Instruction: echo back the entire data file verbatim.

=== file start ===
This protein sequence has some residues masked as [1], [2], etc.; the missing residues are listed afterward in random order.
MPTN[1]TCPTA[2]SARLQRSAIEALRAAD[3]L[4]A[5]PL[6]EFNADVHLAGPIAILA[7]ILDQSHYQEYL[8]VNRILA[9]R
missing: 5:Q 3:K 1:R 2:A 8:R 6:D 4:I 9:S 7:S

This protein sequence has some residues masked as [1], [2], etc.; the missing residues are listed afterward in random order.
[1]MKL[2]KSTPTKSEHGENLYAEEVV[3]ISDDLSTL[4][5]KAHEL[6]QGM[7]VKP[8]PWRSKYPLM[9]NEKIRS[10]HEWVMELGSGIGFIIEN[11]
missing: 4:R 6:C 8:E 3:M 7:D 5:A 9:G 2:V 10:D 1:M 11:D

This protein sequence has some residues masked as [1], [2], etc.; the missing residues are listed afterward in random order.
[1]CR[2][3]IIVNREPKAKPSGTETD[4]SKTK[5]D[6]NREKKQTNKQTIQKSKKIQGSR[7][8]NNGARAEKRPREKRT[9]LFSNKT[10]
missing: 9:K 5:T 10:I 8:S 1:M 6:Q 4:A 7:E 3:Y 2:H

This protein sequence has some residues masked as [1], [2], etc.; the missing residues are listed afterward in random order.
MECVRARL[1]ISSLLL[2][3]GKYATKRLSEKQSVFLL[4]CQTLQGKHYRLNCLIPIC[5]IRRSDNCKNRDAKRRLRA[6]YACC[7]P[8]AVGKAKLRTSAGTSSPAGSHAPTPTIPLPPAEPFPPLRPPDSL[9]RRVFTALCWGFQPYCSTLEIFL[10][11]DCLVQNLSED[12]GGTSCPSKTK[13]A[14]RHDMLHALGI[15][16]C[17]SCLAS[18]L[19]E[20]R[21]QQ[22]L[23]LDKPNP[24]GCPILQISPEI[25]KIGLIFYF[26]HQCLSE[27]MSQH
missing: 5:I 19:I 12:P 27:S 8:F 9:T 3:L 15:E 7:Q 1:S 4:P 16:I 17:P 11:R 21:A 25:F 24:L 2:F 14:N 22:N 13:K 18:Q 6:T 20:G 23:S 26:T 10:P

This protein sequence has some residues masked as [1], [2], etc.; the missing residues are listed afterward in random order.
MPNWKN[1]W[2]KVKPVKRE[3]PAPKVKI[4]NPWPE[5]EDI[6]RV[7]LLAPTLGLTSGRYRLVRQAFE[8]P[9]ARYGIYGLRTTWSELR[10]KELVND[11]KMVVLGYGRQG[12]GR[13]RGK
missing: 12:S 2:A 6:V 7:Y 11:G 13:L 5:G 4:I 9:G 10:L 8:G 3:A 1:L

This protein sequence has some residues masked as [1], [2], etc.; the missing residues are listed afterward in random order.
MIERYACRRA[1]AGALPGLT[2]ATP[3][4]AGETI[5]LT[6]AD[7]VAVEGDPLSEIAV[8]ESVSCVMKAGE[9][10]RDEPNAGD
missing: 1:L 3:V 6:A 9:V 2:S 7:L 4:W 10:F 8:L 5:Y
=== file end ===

This protein sequence has some residues masked as [1], [2], etc.; the missing residues are listed afterward in random order.
MPTN[1]TCPTA[2]SARLQRSAIEALRAAD[3]L[4]A[5]PL[6]EFNADVHLAGPIAILA[7]ILDQSHYQEYL[8]VNRILA[9]R
missing: 5:Q 3:K 1:R 2:A 8:R 6:D 4:I 9:S 7:S

This protein sequence has some residues masked as [1], [2], etc.; the missing residues are listed afterward in random order.
[1]MKL[2]KSTPTKSEHGENLYAEEVV[3]ISDDLSTL[4][5]KAHEL[6]QGM[7]VKP[8]PWRSKYPLM[9]NEKIRS[10]HEWVMELGSGIGFIIEN[11]
missing: 4:R 6:C 8:E 3:M 7:D 5:A 9:G 2:V 10:D 1:M 11:D

This protein sequence has some residues masked as [1], [2], etc.; the missing residues are listed afterward in random order.
[1]CR[2][3]IIVNREPKAKPSGTETD[4]SKTK[5]D[6]NREKKQTNKQTIQKSKKIQGSR[7][8]NNGARAEKRPREKRT[9]LFSNKT[10]
missing: 9:K 5:T 10:I 8:S 1:M 6:Q 4:A 7:E 3:Y 2:H

This protein sequence has some residues masked as [1], [2], etc.; the missing residues are listed afterward in random order.
MECVRARL[1]ISSLLL[2][3]GKYATKRLSEKQSVFLL[4]CQTLQGKHYRLNCLIPIC[5]IRRSDNCKNRDAKRRLRA[6]YACC[7]P[8]AVGKAKLRTSAGTSSPAGSHAPTPTIPLPPAEPFPPLRPPDSL[9]RRVFTALCWGFQPYCSTLEIFL[10][11]DCLVQNLSED[12]GGTSCPSKTK[13]A[14]RHDMLHALGI[15][16]C[17]SCLAS[18]L[19]E[20]R[21]QQ[22]L[23]LDKPNP[24]GCPILQISPEI[25]KIGLIFYF[26]HQCLSE[27]MSQH
missing: 5:I 19:I 12:P 27:S 8:F 9:T 3:L 15:E 7:Q 1:S 4:P 16:I 17:P 11:R 21:A 25:F 24:L 2:F 14:N 22:N 13:K 18:Q 6:T 20:G 23:S 26:T 10:P

This protein sequence has some residues masked as [1], [2], etc.; the missing residues are listed afterward in random order.
MPNWKN[1]W[2]KVKPVKRE[3]PAPKVKI[4]NPWPE[5]EDI[6]RV[7]LLAPTLGLTSGRYRLVRQAFE[8]P[9]ARYGIYGLRTTWSELR[10]KELVND[11]KMVVLGYGRQG[12]GR[13]RGK
missing: 12:S 2:A 6:V 7:Y 11:G 13:L 5:G 4:I 9:G 10:L 8:G 3:A 1:L

This protein sequence has some residues masked as [1], [2], etc.; the missing residues are listed afterward in random order.
MIERYACRRA[1]AGALPGLT[2]ATP[3][4]AGETI[5]LT[6]AD[7]VAVEGDPLSEIAV[8]ESVSCVMKAGE[9][10]RDEPNAGD
missing: 1:L 3:V 6:A 9:V 2:S 7:L 4:W 10:F 8:L 5:Y